Structuring a redemption.
A redemption will be considered a sale or exchange subject to capital gain treatment if it is: 1. in partial liquidation of a corporation, 2. substantially disproportionate, 3. in complete termination of the shareholder's interest, 4. made to a deceased shareholder's estate or beneficiary and does not exceed the estate taxes and administration expenses, or 5. not essentially equivalent to a dividend.
The proposed redemption will not qualify as a partial liquidation of the corporation or a complete termination of Bert's interest. Further, both Chuck and Bert are alive and well, so the redemption will not be made for the shareholder's estate or beneficiary to pay estate taxes and administration expenses.
Additionally, the redemption cannot qualify as a substantially disproportionate distribution. One of the requirements for such a redemption is that the shareholder's percentage ownership of outstanding voting stock and outstanding common stock (whether voting or nonvoting) immediately after the redemption must be less than 80% of the percentage of such stock owned by the shareholder immediately before the redemption. In this case, Bert's stock, ownership immediately after the redemption will be 82% of his ownership immediately before the redemption (49%/60%).
Thus, unless it can be established that the distribution is not essentially equivalent to a dividend, Bert will recognize $188,000 of ordinary income (the first $20,000 will be tax free from AAA, but the remainder will come from AE&P). However, if the redemption qualifies as being not essentially equivalent to a dividend, it will be treated as a sale or exchange, and Bert will recognize a capital gain of $104,000 ($500 gain per share X 208 shares).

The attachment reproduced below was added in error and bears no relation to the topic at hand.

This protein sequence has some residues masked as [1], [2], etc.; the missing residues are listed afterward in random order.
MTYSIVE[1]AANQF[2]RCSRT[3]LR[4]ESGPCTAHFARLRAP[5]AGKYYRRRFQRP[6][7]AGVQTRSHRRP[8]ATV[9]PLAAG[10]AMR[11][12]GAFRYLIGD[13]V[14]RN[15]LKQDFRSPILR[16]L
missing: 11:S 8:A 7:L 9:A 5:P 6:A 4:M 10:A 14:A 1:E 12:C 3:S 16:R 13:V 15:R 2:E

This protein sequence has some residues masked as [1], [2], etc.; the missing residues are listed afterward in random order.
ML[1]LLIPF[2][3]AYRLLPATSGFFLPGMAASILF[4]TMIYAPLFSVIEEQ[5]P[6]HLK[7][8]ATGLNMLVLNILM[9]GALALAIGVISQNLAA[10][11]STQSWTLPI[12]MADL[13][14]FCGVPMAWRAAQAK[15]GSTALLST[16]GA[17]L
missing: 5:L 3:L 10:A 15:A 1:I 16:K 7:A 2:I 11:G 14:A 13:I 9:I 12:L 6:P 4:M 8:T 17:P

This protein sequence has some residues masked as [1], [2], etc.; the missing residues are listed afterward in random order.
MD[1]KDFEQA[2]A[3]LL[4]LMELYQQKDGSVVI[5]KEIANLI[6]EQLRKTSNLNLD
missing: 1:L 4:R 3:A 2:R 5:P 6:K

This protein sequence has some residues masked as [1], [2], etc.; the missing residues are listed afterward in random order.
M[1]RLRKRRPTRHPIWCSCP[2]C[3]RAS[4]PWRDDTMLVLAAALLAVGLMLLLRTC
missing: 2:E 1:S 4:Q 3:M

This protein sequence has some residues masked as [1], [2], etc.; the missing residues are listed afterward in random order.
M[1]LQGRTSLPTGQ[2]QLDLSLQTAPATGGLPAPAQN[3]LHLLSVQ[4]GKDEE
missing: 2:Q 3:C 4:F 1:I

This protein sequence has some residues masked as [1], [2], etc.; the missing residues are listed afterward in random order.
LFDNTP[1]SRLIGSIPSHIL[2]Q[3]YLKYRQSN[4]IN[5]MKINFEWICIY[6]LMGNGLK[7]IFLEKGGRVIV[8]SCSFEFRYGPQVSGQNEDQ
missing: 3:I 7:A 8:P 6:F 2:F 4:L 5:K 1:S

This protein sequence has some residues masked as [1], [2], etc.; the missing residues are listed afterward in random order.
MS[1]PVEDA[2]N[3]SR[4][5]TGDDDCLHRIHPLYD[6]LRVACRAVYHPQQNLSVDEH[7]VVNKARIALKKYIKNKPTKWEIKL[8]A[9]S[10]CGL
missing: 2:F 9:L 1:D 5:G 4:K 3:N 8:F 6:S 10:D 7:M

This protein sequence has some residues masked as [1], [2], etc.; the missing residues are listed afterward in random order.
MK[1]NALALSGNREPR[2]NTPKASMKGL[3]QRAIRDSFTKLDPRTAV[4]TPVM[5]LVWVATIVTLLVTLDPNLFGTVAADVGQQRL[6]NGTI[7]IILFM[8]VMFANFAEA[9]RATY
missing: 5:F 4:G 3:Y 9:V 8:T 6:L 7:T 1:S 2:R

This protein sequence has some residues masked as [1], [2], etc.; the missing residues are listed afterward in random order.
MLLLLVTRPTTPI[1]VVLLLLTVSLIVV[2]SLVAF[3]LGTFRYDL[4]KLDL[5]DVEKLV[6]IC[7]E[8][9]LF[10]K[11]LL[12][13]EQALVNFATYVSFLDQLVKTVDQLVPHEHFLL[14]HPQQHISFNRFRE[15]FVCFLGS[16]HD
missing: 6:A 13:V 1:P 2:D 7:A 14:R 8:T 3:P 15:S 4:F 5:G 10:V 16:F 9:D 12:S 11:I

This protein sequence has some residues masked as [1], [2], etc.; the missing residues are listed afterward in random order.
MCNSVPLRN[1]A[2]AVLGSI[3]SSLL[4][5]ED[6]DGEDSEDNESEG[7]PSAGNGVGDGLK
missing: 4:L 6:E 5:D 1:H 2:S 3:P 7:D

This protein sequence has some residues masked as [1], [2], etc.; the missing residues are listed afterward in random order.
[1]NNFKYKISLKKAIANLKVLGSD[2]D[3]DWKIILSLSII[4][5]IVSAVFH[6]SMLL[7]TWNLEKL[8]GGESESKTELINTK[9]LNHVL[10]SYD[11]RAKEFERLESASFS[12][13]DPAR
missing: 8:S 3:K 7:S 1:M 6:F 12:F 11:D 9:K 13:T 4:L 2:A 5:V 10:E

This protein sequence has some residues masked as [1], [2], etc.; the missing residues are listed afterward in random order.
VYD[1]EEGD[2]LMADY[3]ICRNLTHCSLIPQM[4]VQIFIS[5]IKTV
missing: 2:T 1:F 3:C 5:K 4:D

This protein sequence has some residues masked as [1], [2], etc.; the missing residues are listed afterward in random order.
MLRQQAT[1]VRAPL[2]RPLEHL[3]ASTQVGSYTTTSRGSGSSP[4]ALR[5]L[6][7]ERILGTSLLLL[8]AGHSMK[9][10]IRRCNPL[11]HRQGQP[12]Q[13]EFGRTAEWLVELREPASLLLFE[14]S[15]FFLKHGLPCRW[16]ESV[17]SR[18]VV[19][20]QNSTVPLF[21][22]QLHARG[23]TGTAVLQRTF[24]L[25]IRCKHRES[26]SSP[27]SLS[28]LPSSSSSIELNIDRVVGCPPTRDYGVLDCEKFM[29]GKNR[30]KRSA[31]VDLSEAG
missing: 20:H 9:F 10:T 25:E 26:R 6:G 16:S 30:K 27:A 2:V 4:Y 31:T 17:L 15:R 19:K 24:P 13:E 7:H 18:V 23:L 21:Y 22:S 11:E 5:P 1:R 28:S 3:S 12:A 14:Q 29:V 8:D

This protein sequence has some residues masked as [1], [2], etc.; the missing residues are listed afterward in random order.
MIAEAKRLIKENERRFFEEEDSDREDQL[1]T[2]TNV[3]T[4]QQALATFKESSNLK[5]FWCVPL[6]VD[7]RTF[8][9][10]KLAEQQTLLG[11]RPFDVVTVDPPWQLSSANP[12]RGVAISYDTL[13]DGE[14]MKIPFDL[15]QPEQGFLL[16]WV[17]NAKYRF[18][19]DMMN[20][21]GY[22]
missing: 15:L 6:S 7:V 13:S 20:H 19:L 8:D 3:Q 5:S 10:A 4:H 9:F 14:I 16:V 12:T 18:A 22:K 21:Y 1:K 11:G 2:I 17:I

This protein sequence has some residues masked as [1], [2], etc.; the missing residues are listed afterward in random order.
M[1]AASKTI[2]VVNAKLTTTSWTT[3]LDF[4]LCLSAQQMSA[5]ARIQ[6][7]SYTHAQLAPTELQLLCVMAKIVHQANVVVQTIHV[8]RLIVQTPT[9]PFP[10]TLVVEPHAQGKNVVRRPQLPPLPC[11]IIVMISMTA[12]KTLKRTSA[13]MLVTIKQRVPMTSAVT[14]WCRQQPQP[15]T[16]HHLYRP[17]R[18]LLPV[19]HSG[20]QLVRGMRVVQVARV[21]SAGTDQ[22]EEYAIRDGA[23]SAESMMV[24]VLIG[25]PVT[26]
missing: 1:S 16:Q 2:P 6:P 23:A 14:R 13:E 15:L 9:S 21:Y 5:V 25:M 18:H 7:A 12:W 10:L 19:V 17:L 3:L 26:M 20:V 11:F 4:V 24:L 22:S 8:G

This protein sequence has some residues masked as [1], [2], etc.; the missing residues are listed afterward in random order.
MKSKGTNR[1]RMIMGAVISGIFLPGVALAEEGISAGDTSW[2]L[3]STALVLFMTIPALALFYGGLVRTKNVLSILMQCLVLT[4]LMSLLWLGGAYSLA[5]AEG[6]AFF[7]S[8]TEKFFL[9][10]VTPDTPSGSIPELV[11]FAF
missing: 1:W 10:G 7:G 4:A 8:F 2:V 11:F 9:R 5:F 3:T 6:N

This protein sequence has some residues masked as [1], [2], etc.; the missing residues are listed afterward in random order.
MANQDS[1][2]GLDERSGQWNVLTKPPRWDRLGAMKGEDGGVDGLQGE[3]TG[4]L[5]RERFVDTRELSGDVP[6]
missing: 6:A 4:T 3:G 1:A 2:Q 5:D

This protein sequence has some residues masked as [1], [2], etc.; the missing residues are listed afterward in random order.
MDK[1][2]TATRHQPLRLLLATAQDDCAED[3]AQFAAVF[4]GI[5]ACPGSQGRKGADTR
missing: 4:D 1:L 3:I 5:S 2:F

No statutory tests exist to verify whether a distribution is not essentially equivalent to a dividend. Each case must be decided on its own facts and circumstances. Generally, dividend treatment arises when a corporate distribution to a shareholder does not result in a significant change in the shareholder's ownership. Thus, for the distribution to be not essentially equivalent to a dividend, it must result in a meaningful reduction in the shareholder's interest. In determining whether a meaningful reduction has occurred, the tax adviser should look to the change in the shareholder's right to: 1. participate in the corporation's E&P, 2. share in net assets on liquidation, and 3. vote (if the stock held by the shareholder is voting stock).
The IRS has ruled that a meaningful reduction in a shareholder's interest occurred when that interest was reduced: 1. from 57% to 50%, 2. from 30% to 24.3%, and 3. from 47.61% to 31.4%.
At the same time, the Service has ruled that a reduction in a shareholder's interest from 90% to 60% was not meaningful when the shareholder retained day-to-day control after the redemption. Note: Although the Code is unclear on the effect of the stock attribution rules, both the IRS and the Supreme Court have determined that the Sec. 318(a) constructive ownership (stock attribution) rules apply. Thus, if Bert and Chuck were related, Chuck's ownership would have to be considered in determining whether there has been a meaningful reduction in Bert's interest. Although some uncertainty exists as to the effect of family disharmony on the attribution rules, the Service has taken the position that family conflict has no effect on these rules. The courts have sometimes agreed with the IRS's position and sometimes disagreed.